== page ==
Northwestern official: Student complaints drove Norris dining overhaul


Mariam Gomaa/The Daily Northwestern

Some areas on the ground floor of Norris have been closed while the University prepares for Frontera Fresco’s expected opening in late October.

Paulina Firozi, Campus Editor

The recent decision to replace and revamp some of Norris University Center’s dining options came after years of negative feedback from Northwestern students, an NU official revealed Monday.‬

The University announced earlier in the day that Frontera Fresco, the quick-service branch of Chicago chef Rick Bayless’ famous Frontera Grill, will open its first location on a college campus when it moves in to Norris next month. Frontera Fresco will replace Sbarro, Crepe Bistro and Jamba Juice on the center’s ground floor.

NUSushi will move in to the Paws ‘n Go C-Store along with North Shore Pizza Company, another new addition to Norris’ dining lineup.

In food-service surveys circulated by both the University and the Association of College Unions international, NU students complained that Sbarro offered greasy, unhealthy pizza and asked why Norris could not find a better vendor, said Julie Payne-Kirchmeier, vice president of student affairs for student auxiliary services.

Although survey results showed that some students appreciated the low price of happy-hour crepes at Crepe Bistro, Payne-Kirchmeier described the feedback on other menu items as “less than stellar.” Student complaints about cold, stale food resulted in a loss of revenue for Crepe Bistro, she added.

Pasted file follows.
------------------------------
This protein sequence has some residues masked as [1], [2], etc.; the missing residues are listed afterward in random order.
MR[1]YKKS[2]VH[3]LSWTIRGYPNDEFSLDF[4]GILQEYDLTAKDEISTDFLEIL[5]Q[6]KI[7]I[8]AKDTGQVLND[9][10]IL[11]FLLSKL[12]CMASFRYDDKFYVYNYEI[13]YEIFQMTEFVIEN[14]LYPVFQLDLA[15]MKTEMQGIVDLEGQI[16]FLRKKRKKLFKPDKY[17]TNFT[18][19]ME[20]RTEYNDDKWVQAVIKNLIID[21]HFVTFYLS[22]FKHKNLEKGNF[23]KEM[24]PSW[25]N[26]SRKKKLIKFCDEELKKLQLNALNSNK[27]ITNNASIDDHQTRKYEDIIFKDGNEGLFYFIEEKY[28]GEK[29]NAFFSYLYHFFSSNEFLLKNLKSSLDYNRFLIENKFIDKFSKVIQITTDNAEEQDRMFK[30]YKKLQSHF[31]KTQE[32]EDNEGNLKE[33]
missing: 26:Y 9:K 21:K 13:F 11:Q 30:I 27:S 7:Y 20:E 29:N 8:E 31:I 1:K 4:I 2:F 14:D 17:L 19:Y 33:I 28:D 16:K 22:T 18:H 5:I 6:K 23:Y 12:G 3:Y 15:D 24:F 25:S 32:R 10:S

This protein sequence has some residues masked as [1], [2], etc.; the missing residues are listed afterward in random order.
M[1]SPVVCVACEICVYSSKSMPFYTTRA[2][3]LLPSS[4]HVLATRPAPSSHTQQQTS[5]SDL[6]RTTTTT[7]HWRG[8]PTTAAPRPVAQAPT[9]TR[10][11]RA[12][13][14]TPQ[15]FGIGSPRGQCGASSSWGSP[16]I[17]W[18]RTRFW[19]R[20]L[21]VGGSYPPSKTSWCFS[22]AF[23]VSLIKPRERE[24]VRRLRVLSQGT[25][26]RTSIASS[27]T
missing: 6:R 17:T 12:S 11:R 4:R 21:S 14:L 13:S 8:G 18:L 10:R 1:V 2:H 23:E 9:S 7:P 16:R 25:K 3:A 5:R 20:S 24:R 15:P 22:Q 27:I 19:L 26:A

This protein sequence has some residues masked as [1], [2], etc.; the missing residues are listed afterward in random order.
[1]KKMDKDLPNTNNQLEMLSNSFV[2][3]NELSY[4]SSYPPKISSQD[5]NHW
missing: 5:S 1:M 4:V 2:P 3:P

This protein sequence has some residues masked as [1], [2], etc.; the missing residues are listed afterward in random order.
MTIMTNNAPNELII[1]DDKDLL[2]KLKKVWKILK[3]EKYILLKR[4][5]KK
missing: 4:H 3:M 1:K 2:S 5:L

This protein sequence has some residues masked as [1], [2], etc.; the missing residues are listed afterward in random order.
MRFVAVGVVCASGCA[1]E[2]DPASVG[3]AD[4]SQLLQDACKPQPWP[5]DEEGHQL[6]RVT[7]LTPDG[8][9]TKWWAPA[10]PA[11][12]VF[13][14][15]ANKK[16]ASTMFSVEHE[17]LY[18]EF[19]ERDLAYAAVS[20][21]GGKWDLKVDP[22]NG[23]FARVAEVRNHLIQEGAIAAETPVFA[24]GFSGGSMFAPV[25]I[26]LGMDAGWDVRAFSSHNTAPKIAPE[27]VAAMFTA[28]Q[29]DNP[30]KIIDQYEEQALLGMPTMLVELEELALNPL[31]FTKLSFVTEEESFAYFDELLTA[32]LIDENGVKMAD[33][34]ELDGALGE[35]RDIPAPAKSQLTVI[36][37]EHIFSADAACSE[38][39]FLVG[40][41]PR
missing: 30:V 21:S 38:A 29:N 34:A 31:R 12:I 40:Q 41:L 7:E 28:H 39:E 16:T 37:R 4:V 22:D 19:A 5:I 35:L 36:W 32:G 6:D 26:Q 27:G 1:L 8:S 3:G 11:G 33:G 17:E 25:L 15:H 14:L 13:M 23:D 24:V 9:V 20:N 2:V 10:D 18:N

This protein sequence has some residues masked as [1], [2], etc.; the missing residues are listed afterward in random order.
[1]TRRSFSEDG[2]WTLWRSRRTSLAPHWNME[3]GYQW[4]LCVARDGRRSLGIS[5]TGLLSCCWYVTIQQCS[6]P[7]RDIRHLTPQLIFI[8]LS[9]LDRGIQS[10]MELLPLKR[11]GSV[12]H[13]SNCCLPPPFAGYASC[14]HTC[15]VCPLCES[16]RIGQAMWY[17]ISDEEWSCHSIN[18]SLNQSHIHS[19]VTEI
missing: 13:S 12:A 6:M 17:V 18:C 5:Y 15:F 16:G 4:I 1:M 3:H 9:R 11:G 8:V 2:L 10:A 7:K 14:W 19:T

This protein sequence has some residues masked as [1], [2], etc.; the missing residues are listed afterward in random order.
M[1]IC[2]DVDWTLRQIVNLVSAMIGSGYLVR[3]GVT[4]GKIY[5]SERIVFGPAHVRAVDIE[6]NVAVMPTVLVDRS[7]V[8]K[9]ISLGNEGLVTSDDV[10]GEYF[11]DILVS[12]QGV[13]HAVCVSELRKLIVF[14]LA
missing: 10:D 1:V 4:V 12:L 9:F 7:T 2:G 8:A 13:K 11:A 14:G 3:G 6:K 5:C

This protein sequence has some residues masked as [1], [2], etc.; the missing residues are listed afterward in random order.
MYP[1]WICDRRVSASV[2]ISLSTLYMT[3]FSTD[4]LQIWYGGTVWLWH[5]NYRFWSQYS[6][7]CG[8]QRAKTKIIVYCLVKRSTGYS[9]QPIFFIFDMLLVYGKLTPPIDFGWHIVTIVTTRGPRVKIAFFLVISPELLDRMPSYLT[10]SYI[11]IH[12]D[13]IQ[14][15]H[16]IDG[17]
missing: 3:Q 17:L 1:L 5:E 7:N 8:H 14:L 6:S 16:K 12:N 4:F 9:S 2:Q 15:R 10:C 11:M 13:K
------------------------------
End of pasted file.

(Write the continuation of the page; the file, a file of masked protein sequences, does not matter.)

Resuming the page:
Jamba Juice was also losing money, Payne-Kirchmeier said. Some students reported that they liked JambaJuice’s concept and menu but were not opening their wallets for fruit smoothies that pushed the $7 mark.

NUSushi, on the other hand, consistently received positive feedback from students, earning a relocation rather than a replacement.

“There are some people in all of these concepts… that really liked it,” Payne-Kirchmeier said. “But by and large we’re looking to serve the majority of our students and that wasn’t happening with these three concepts.”

As NU administrators looked to change Norris’ dining options during Spring Quarter, Bayless’ company reached out to the University, Payne-Kirchmeier said.

“The more we listened to it, the more we realized the philosophy that Frontera has was the same as ours about food: high quality, organic, sustainable, responsible, fresh,” she recalled. “Students kept telling us they wanted it and that’s what they’re offering and that’s fantastic.”

Payne-Kirchmeier explained that the decision-making process included making sure the restaurant satisfied NU’s goal of serving all students. The University considered dietary restrictions, vegan and vegetarian needs, and whether it could secure sustainable products from local farmers, she said.

Unlike Chicago’s Frontera Grill — a sit-down restaurant that Bayless opened 25 years ago — Norris’ Frontera Fresco will feature different lines for freshly prepared foods, preprepared foods, and Intelligentsia coffee from the Chicago-based cafe.

The University hopes to have Bayless on hand when the Norris location is unveiled in late October, Payne-Kirchmeier said.

The Norris newcomers will be accompanied by an improved process for gathering student input on campus dining.

Payne-Kirchmeier said the University is working to establish an assessment system with Sodexo to monitor student, faculty and staff response to dining options across campus, not just in Norris. Focus groups, formal assessments, online comments and an improved Food Services Advisory Board will be used to gauge student response to new services, including next school year’s addition of North Shore Pizza Company.

“We listen to our students,” Payne-Kirchmeier said. “We want to make sure this is a quality experience for them.